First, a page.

The results obtained by decomposing the simulation signals using three multivariate decomposition algorithms are as follows. 12 sets of IMF components are obtained by MEMD, and characteristic frequencies are mainly distributed in the 4th to 6thorder IMF groups through spectrum analysis. Therefore, the 4th to 6thorder IMF groups are characteristic IMF groups. The time domain and frequency domain waveforms are shown in Figure 2. Similarly, 12 sets of IMF components are obtained by NAMEMD, and characteristic frequencies are also distributed in the 4th to 6thorder IMF groups. The time domain and frequency domain waveforms are shown in Figure 3. Due to K = 4, the decomposition result by MVMD obtains 4 sets of IMF components, and characteristic frequencies are mainly distributed in the 1st to 3rdorder IMF groups through spectrum analysis. Therefore, the 1st to 3rdorder IMF groups are characteristic IMF groups. The time domain and frequency domain waveforms are shown in Figure 4. In addition, the calculation time of the three algorithms is shown in Table 1.
(a)
(b)
(a)
(b)
(a)
(b)

As can be seen from the frequencydomain waveforms in Figures 2–4, three algorithms can adaptively decompose the multivariate simulation signals to obtain IMF components that can reflect the characteristic frequency. And the same frequency component of different channels is reflected in the same order IMF, namely, mode alignment. However, the modal aliasing phenomenon is more serious in the characteristic IMF group obtained by MEMD. Meanwhile, the following problems exist, such as the large sideband amplitude and the obvious noise component. The characteristic frequency f_{3} appears in the 4th and 5thorder characteristic IMF groups at the same time, and the characteristic frequency f_{5} appears in the 5th and 6thorder characteristic IMF groups at the same time. The sidebands of the amplitude modulation signal x_{1} and the frequency modulation signal x_{2} are obvious, and the harmonic signals x_{3} are also affected that a frequency component of 35 Hz (f_{5}f_{1}) appears in IMF6. In the characteristic IMF groups obtained by the NAMEMD decomposition, modal aliasing is reduced and noise component is also improved as the noise of two channels is added to participate in the decomposition at the same time. The characteristic frequency is relatively more prominent than that of MEMD, but the deficiency of MEMD is not completely overcome. In the characteristic IMF groups obtained by the MVMD decomposition, the first three orders of the IMF groups, respectively, reflect the frequency components of x_{3}, x_{2}, and x_{1}, and the amplitude of the characteristic frequency is more clear. The phenomenon of modal aliasing disappears, and there are only some sideband components with small amplitude. What is more, noise signals are also suppressed. It can be seen from the above analysis that the decomposition effect of MVMD is superior to that of MEMD and NAMEMD. Comparing the calculation time of the three algorithms, it is concluded that the calculation time of MVMD is shorter and the calculation efficiency is higher.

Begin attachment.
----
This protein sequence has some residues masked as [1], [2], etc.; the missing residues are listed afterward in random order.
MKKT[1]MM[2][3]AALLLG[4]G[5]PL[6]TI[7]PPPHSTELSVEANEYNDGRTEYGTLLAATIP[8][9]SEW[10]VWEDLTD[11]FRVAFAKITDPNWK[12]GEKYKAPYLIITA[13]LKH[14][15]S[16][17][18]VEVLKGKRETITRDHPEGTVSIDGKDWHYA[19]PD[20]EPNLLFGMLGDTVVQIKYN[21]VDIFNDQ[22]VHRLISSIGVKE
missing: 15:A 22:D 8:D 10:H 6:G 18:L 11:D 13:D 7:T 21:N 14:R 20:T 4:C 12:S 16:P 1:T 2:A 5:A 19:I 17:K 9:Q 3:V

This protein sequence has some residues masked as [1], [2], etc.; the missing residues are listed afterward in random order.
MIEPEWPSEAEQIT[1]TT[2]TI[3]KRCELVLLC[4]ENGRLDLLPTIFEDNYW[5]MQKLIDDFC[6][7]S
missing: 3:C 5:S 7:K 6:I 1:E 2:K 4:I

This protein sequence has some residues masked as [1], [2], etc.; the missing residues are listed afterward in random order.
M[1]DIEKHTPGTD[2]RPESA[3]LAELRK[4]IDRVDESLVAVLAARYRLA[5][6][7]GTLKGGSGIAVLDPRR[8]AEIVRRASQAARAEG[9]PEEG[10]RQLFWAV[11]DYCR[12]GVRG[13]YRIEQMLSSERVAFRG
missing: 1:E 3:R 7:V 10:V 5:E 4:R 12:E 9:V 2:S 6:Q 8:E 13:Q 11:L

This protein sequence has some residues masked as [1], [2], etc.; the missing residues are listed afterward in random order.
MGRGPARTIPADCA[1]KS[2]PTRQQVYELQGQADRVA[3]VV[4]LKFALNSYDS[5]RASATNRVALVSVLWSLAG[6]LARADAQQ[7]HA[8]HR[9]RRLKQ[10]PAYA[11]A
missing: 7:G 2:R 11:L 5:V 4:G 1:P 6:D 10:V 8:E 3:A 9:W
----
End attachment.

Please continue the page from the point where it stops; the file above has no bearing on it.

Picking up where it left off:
4. Analysis of Test Signal
4.1. Scheme of Fault Diagnosis
Misfire is one of common failure types of diesel engine, which affects the dynamic performance of the diesel engine severely. The traditional identification method of misfire fault is by analyzing singlechannel vibration data from the acceleration sensor. The acceleration sensor is fixed at a certain position on the cylinder head of the diesel engine. However, as a complex power machine, diesel engine has many excitation sources. The vibration signals generated by the excitation sources are transmitted to the cylinder head surface through complicated path, which makes the collected vibration signals appear nonstationary and nonlinear. Moreover, the vibration data of single channel often cannot describe the fault characteristics accurately and comprehensively, resulting in a low recognition rate of misfire faults.